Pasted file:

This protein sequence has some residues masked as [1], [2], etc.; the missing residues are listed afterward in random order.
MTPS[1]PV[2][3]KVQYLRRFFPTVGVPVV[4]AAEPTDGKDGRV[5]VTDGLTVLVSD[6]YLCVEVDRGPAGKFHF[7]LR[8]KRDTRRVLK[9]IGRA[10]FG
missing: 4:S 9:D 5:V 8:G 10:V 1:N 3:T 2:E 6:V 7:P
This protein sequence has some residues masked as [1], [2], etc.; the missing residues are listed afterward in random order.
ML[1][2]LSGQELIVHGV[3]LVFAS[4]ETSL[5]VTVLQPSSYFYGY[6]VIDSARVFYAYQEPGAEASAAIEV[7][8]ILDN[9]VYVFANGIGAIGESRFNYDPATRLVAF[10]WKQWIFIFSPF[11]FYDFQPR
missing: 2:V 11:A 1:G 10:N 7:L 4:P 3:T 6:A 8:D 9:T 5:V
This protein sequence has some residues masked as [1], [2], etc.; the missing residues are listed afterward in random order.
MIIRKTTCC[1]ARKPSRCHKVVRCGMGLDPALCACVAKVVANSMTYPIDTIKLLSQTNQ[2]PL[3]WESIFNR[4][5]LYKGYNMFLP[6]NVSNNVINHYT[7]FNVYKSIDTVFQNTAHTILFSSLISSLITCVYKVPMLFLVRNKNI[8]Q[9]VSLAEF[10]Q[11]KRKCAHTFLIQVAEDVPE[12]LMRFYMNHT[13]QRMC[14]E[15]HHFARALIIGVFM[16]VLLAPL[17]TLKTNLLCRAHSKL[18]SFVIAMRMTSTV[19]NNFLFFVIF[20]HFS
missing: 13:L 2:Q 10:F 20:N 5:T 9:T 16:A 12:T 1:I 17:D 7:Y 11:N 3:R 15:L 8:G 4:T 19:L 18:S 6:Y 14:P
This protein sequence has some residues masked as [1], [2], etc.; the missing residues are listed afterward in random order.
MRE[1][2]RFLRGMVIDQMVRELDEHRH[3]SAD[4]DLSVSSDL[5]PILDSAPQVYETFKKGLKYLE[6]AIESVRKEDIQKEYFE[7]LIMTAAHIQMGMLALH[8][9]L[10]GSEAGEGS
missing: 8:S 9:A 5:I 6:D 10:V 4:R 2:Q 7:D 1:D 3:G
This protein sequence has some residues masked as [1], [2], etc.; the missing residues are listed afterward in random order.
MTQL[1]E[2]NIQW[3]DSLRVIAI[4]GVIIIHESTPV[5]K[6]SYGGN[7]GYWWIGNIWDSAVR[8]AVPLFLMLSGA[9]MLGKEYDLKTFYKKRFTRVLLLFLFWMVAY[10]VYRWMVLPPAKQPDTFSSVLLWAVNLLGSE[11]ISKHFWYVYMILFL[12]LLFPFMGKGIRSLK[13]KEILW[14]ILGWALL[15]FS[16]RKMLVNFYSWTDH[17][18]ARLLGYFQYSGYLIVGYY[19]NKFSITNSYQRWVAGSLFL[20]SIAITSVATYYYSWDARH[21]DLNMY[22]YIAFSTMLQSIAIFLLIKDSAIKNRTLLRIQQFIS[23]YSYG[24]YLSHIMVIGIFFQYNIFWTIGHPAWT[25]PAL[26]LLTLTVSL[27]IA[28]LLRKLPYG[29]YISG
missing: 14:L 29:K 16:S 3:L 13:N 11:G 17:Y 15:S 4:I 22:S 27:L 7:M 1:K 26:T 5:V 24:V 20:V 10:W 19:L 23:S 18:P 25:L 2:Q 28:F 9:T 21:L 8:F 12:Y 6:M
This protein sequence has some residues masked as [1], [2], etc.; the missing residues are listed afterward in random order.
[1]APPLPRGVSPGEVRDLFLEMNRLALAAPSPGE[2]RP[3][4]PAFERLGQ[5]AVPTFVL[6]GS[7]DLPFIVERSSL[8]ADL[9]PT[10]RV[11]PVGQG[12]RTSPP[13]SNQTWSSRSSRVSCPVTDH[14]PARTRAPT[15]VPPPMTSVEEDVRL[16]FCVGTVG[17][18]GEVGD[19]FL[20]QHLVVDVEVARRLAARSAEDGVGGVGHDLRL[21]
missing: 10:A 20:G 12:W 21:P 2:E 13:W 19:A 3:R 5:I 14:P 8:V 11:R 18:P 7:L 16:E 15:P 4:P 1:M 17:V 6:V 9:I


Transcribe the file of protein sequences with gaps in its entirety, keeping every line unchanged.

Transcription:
This protein sequence has some residues masked as [1], [2], etc.; the missing residues are listed afterward in random order.
MTPS[1]PV[2][3]KVQYLRRFFPTVGVPVV[4]AAEPTDGKDGRV[5]VTDGLTVLVSD[6]YLCVEVDRGPAGKFHF[7]LR[8]KRDTRRVLK[9]IGRA[10]FG
missing: 4:S 9:D 5:V 8:G 10:V 1:N 3:T 2:E 6:V 7:P
This protein sequence has some residues masked as [1], [2], etc.; the missing residues are listed afterward in random order.
ML[1][2]LSGQELIVHGV[3]LVFAS[4]ETSL[5]VTVLQPSSYFYGY[6]VIDSARVFYAYQEPGAEASAAIEV[7][8]ILDN[9]VYVFANGIGAIGESRFNYDPATRLVAF[10]WKQWIFIFSPF[11]FYDFQPR
missing: 2:V 11:A 1:G 10:N 7:L 4:P 3:T 6:A 8:D 9:T 5:V
This protein sequence has some residues masked as [1], [2], etc.; the missing residues are listed afterward in random order.
MIIRKTTCC[1]ARKPSRCHKVVRCGMGLDPALCACVAKVVANSMTYPIDTIKLLSQTNQ[2]PL[3]WESIFNR[4][5]LYKGYNMFLP[6]NVSNNVINHYT[7]FNVYKSIDTVFQNTAHTILFSSLISSLITCVYKVPMLFLVRNKNI[8]Q[9]VSLAEF[10]Q[11]KRKCAHTFLIQVAEDVPE[12]LMRFYMNHT[13]QRMC[14]E[15]HHFARALIIGVFM[16]VLLAPL[17]TLKTNLLCRAHSKL[18]SFVIAMRMTSTV[19]NNFLFFVIF[20]HFS
missing: 13:L 2:Q 10:F 20:N 5:T 9:T 16:A 12:T 1:I 17:D 7:Y 11:N 3:R 15:L 8:G 4:T 19:L 18:S 6:Y 14:P
This protein sequence has some residues masked as [1], [2], etc.; the missing residues are listed afterward in random order.
MRE[1][2]RFLRGMVIDQMVRELDEHRH[3]SAD[4]DLSVSSDL[5]PILDSAPQVYETFKKGLKYLE[6]AIESVRKEDIQKEYFE[7]LIMTAAHIQMGMLALH[8][9]L[10]GSEAGEGS
missing: 8:S 9:A 5:I 6:D 10:V 4:R 2:Q 7:D 1:D 3:G
This protein sequence has some residues masked as [1], [2], etc.; the missing residues are listed afterward in random order.
MTQL[1]E[2]NIQW[3]DSLRVIAI[4]GVIIIHESTPV[5]K[6]SYGGN[7]GYWWIGNIWDSAVR[8]AVPLFLMLSGA[9]MLGKEYDLKTFYKKRFTRVLLLFLFWMVAY[10]VYRWMVLPPAKQPDTFSSVLLWAVNLLGSE[11]ISKHFWYVYMILFL[12]LLFPFMGKGIRSLK[13]KEILW[14]ILGWALL[15]FS[16]RKMLVNFYSWTDH[17][18]ARLLGYFQYSGYLIVGYY[19]NKFSITNSYQRWVAGSLFL[20]SIAITSVATYYYSWDARH[21]DLNMY[22]YIAFSTMLQSIAIFLLIKDSAIKNRTLLRIQQFIS[23]YSYG[24]YLSHIMVIGIFFQYNIFWTIGHPAWT[25]PAL[26]LLTLTVSL[27]IA[28]LLRKLPYG[29]YISG
missing: 14:L 29:K 16:S 3:L 13:N 11:G 17:Y 15:S 4:I 22:S 27:L 7:M 1:K 26:T 5:V 24:V 20:V 10:W 19:L 23:S 18:P 25:L 2:Q 28:F 9:T 21:L 8:F 12:Y 6:M
This protein sequence has some residues masked as [1], [2], etc.; the missing residues are listed afterward in random order.
[1]APPLPRGVSPGEVRDLFLEMNRLALAAPSPGE[2]RP[3][4]PAFERLGQ[5]AVPTFVL[6]GS[7]DLPFIVERSSL[8]ADL[9]PT[10]RV[11]PVGQG[12]RTSPP[13]SNQTWSSRSSRVSCPVTDH[14]PARTRAPT[15]VPPPMTSVEEDVRL[16]FCVGTVG[17][18]GEVGD[19]FL[20]QHLVVDVEVARRLAARSAEDGVGGVGHDLRL[21]
missing: 10:A 20:G 12:W 21:P 2:E 13:W 19:A 3:R 5:I 14:P 8:V 11:R 18:P 7:L 16:E 15:P 4:P 1:M 17:V 6:V 9:I